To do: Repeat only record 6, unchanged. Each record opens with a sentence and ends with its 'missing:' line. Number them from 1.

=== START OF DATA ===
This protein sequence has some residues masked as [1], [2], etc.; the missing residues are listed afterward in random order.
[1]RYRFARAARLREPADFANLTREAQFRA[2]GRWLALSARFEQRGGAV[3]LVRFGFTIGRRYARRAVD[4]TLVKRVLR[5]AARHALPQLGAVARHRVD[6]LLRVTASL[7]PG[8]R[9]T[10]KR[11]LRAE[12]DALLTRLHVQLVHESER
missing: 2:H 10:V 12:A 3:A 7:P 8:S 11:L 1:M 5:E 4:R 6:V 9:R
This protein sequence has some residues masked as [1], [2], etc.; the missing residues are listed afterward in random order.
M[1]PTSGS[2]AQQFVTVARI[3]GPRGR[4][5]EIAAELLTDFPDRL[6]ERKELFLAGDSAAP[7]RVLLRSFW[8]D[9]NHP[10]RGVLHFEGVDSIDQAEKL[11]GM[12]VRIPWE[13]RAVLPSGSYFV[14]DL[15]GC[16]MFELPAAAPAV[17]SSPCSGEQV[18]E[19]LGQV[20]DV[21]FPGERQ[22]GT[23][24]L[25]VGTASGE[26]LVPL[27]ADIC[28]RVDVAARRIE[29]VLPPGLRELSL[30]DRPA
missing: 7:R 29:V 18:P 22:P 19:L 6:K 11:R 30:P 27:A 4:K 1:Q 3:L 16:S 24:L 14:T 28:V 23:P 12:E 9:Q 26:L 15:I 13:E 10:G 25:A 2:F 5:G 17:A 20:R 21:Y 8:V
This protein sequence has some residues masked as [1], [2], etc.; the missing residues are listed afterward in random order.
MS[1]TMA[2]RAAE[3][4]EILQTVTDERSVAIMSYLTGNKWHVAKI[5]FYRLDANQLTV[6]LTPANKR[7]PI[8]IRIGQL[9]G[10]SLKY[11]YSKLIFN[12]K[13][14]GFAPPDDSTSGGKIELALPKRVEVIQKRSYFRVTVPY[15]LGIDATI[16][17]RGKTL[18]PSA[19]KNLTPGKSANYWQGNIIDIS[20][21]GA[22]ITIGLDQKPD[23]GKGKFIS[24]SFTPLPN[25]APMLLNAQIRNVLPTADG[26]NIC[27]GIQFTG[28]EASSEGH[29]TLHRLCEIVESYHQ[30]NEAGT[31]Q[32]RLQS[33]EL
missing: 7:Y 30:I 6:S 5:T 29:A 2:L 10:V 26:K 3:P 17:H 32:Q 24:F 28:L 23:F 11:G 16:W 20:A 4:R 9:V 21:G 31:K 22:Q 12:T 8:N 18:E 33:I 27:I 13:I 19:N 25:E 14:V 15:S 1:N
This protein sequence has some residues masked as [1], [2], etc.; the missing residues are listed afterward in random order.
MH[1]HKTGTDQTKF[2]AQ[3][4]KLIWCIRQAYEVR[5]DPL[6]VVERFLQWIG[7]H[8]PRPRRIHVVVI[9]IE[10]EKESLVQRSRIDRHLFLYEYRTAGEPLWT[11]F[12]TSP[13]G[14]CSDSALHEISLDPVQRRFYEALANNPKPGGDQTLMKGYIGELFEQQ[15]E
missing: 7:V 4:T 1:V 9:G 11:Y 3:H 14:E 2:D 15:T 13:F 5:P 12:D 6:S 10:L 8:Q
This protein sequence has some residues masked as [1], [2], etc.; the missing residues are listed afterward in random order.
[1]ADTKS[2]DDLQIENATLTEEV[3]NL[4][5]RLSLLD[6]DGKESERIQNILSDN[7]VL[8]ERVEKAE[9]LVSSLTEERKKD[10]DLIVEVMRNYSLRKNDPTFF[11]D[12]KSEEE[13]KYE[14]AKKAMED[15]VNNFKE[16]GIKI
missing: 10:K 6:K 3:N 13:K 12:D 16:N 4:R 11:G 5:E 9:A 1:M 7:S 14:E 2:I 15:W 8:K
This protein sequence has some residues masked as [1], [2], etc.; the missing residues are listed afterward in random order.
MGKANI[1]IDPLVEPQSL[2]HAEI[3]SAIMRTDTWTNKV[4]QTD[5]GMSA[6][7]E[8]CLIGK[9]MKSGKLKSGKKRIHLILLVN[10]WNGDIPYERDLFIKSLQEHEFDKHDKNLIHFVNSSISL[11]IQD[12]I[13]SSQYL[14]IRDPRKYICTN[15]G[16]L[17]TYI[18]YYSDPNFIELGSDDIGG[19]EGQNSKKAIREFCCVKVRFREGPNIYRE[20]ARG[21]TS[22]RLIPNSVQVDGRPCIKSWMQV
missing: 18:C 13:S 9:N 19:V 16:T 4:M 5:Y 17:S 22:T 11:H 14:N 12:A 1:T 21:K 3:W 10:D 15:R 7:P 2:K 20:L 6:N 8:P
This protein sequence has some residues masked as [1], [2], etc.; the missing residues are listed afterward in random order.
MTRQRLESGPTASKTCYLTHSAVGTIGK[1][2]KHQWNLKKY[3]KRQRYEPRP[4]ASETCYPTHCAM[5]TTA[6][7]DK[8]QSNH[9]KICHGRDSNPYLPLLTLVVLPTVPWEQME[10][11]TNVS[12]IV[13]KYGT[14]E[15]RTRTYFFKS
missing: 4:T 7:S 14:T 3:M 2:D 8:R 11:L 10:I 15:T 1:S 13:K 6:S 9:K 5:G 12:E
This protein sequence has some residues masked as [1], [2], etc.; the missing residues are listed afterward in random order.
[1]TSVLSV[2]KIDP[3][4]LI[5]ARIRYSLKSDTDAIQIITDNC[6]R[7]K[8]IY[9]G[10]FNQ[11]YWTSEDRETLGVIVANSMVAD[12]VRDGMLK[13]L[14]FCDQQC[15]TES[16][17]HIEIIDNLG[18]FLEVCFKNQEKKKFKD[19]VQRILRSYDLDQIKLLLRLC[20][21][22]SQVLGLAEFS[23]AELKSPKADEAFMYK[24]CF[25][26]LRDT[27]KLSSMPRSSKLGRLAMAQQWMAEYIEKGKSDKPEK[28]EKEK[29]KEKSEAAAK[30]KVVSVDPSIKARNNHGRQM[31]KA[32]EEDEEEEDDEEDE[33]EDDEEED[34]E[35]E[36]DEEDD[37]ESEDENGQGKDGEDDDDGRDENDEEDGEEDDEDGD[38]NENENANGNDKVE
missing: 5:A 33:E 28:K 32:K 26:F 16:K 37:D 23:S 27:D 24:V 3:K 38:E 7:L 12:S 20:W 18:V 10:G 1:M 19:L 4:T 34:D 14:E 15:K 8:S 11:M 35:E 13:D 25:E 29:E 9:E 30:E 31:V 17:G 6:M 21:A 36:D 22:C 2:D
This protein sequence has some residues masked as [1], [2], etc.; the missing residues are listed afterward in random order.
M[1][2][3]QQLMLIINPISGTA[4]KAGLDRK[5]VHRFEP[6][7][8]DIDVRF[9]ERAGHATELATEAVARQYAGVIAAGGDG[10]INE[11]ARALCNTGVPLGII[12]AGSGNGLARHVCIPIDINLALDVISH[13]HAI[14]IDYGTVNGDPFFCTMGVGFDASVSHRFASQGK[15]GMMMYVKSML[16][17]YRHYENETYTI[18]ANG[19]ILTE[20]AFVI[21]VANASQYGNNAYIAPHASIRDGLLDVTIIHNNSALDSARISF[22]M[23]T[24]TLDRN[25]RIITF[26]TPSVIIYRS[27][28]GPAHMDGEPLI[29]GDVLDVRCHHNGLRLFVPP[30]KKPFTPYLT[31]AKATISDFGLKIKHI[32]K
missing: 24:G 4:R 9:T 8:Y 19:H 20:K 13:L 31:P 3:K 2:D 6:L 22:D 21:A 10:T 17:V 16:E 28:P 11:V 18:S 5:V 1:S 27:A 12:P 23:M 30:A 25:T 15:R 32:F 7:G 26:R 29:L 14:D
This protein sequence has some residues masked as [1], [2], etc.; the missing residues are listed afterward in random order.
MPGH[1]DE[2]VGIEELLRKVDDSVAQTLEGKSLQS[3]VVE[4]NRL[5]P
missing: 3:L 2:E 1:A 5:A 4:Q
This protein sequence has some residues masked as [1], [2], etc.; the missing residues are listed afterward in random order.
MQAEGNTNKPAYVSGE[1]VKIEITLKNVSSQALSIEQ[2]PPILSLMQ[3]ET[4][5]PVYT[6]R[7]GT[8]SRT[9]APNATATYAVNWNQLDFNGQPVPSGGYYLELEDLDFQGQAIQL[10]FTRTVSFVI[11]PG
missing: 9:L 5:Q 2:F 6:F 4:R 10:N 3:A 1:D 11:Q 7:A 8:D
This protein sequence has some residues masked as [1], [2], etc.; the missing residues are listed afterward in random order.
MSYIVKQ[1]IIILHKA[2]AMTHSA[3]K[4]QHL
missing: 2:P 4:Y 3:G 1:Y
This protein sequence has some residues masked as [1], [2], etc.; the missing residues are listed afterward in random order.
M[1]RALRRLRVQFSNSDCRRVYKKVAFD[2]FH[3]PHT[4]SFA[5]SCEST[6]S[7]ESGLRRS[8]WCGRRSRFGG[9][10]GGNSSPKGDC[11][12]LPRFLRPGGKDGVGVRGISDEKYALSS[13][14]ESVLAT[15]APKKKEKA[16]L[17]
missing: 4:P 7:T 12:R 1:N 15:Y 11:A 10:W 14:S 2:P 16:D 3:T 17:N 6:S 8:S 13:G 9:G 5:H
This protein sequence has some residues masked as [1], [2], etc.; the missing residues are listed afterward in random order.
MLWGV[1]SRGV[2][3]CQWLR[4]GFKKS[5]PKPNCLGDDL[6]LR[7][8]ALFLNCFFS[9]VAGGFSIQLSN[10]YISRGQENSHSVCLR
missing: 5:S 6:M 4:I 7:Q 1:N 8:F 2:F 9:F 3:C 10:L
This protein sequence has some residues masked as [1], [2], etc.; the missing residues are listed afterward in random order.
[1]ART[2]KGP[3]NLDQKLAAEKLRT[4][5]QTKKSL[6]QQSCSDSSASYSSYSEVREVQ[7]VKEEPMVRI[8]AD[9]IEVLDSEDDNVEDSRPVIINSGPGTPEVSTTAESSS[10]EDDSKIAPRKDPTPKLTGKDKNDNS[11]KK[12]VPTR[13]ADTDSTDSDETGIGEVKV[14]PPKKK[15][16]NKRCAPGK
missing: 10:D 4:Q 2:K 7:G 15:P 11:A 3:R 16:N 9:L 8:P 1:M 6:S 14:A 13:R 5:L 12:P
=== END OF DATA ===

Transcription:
This protein sequence has some residues masked as [1], [2], etc.; the missing residues are listed afterward in random order.
MGKANI[1]IDPLVEPQSL[2]HAEI[3]SAIMRTDTWTNKV[4]QTD[5]GMSA[6][7]E[8]CLIGK[9]MKSGKLKSGKKRIHLILLVN[10]WNGDIPYERDLFIKSLQEHEFDKHDKNLIHFVNSSISL[11]IQD[12]I[13]SSQYL[14]IRDPRKYICTN[15]G[16]L[17]TYI[18]YYSDPNFIELGSDDIGG[19]EGQNSKKAIREFCCVKVRFREGPNIYRE[20]ARG[21]TS[22]RLIPNSVQVDGRPCIKSWMQV
missing: 18:C 13:S 9:N 19:V 16:T 4:M 5:Y 17:S 22:T 11:H 14:N 12:A 1:T 21:K 3:W 10:D 15:R 7:P 2:K 20:L 6:N 8:P